CMS Expo – Babe in the Big City (or, babe in a sea of dev dudes)

I had an interesting exchange with fellow content strategist and CMS Expo veteran, David Skarjune (@skarjune), on the way up to the post-lunch sessions: As I mentioned my upcoming Confab cameo, he pointed out that I will probably be in much more familiar company there. As in, 2:1 ratio of females to men, as opposed to the obviously imbalanced attendance here at CMS Expo.

This is not a new feeling. I’ve noticed similar gender discrepancies at user group meet ups and conferences of other CMS in Boston. Perhaps I brushed it off as yet another incongruence of New England’s tech scene. But alas, here I am in the Midwest, and still surrounded by dev dudes.

This is not to bash the men. They clearly know what they are talking about. But wouldn’t it be brilliant to see ladies like Kristina Halvorson (@halvorson) and Emma Jane Hogbin (@emmajanedotnet) and Liz Strauss (@lizstrauss) on the agenda for something more than the blatant marketing angle it provides?

As a newbie to the content strategy space, I hope to see conferences open up the scope of speaker recruitment beyond the sponsor Rolodexes, and truly acknowledge the spectrum of knowledge the ladies have to offer.

About the Author
Katie Del Angel

Formerly the Marketing Manager at Connective DX, Katie was responsible for content marketing and community building for the agency.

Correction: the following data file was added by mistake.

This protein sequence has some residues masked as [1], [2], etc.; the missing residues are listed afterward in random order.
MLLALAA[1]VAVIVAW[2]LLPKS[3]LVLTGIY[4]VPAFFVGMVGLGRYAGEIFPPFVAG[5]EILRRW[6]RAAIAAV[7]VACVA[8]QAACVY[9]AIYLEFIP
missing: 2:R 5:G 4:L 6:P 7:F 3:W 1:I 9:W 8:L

More articles from Katie Del Angel

Comments

3 responses… read them below or add one.

  1. John Coonen says:

    Define “blatant marketing angle.”

  2. John,

    As you and I talked about after the panel Q&A Wednesday, it’s often so hard to get females on a panel without seeming like it was done for the sake of balancing the panel, or getting that “token female” up there. Of course that’s not always the case. It all really boils down to “How do we get more females up there?”

    I think Jen Kramer said it best — the females need to start stepping up, and not just sitting back and waiting to be asked. My hope is that more smart ladies will get out there in general.

  3. The imbalance I pointed out is part of the technology industry, and yes I did notice last year that Confab was quite different and dominated by women–brilliant women, including Ann Rockley, who was one of the original proponents of the field with her 500+ page “Managing Enterprise Content: A Unified Content Strategy,” published in 2003, followed by some many others over the years.

    Obviously, Confab is not a feminist movement engineered by Kristina Halvorson. Perhaps this is one of those Mars/Venus things of human nature, for as the book says “Men Go to Their Caves and Women Talk.” In other words, men tinker with their Harleys, while women tinker with feelings, thoughts, and messages.

    The women at CMS Expo were invited for their chops, not their gender, as is true of the men at Confab. We are lucky to work in emerging practices that deal with community in new ways, not driven by old business and social mores that need to be reformed. For example, look at Drupal, the community-driven project that relied upon core co-maintainer Angela Byron (webchick.net) to get Drupal 7 together—she’s a geek, she’s brilliant, she’s community savvy (“general cat herding” she says), and she’s a “webchick”!

    Katie, we need you and the new generation of digi-creative professionals to bring a clear move-on attitude to our communities of practice. Living in a country that is still struggling with GLBT equality makes it all the more important to see beyond gender,race, and sexuality. The intersections of Content Management and Content Strategy is a good place to start.

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